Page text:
One of the most helpful things for us right now has been very concrete, visual versions of the expectations we’ve created together.  They hang along the top of our windows, and remind us of what each part of our day LOOKS LIKE and SOUNDS LIKE.  We often stop during the middle of a subject or activity and do a reflection on whether this is truly what someone (including us!) would see in the room at that moment.  If not, no big deal, the invitation is to FIX IT!  Find a way to make things look and sound the right way!  We’re right in the middle of our SCIENCE/SOCIAL STUDIES chart, and even have plans for one that demonstrates the line/hallway as well as other places around school.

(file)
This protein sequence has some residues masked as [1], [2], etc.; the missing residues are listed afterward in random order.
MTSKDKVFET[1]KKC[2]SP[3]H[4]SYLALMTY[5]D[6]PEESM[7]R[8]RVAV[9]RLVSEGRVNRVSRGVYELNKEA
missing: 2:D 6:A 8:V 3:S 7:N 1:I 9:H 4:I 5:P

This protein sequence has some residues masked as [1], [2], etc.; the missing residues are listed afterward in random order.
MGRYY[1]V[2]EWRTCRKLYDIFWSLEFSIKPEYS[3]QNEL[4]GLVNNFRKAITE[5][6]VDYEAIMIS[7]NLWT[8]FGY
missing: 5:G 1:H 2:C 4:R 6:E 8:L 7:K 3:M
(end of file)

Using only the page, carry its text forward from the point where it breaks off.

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One more way I know we’re “there?”  Kiddos have started using the words we’re practicing!  The other day when a friend was interrupting on the rug, Xenia turned to her and kindly said, “We will take turns.”  When a friend was not quite with us in a conversation, Ciyah reminded them that “We will listen and follow directions.”  What??  This is happening on a regular basis now, as well as friends kindly reminding their friends of what they should be doing instead of whatever undesirable behavior they are engaged in (because “We will remind our friends.”).  I am loving how calm things feel and how much more we’re laughing and enjoying each other.  The last few days we’ve noted how tired we are at the end of the day–but it’s that good “we’re-pooped-because-we’ve-done-so-many-amazing-learning-things” kind of tried, not the “man-we’re-tired-and-cranky-because-no-one-listened-all-day” kind of tired.  Jack suggested that our days have flown by, too, because we’ve been so busy!  I don’t know about you but this make my HEART HAPPY!!